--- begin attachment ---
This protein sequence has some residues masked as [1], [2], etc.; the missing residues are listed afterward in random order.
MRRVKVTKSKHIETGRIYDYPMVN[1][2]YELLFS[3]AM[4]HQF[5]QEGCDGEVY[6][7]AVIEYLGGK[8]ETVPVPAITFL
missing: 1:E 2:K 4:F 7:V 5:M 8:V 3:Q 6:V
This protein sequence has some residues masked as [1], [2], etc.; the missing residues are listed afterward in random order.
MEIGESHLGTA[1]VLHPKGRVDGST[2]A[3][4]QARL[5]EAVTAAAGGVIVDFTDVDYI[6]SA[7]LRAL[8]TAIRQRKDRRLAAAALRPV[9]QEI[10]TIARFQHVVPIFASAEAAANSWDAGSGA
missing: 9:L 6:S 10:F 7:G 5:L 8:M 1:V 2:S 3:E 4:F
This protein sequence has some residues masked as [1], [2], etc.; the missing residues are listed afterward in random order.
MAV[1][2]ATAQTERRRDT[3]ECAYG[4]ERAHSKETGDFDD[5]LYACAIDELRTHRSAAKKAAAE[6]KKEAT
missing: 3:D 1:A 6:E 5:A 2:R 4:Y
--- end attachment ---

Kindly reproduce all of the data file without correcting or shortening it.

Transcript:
This protein sequence has some residues masked as [1], [2], etc.; the missing residues are listed afterward in random order.
MRRVKVTKSKHIETGRIYDYPMVN[1][2]YELLFS[3]AM[4]HQF[5]QEGCDGEVY[6][7]AVIEYLGGK[8]ETVPVPAITFL
missing: 1:E 2:K 4:F 7:V 5:M 8:V 3:Q 6:V
This protein sequence has some residues masked as [1], [2], etc.; the missing residues are listed afterward in random order.
MEIGESHLGTA[1]VLHPKGRVDGST[2]A[3][4]QARL[5]EAVTAAAGGVIVDFTDVDYI[6]SA[7]LRAL[8]TAIRQRKDRRLAAAALRPV[9]QEI[10]TIARFQHVVPIFASAEAAANSWDAGSGA
missing: 9:L 6:S 10:F 7:G 5:L 8:M 1:V 2:S 3:E 4:F
This protein sequence has some residues masked as [1], [2], etc.; the missing residues are listed afterward in random order.
MAV[1][2]ATAQTERRRDT[3]ECAYG[4]ERAHSKETGDFDD[5]LYACAIDELRTHRSAAKKAAAE[6]KKEAT
missing: 3:D 1:A 6:E 5:A 2:R 4:Y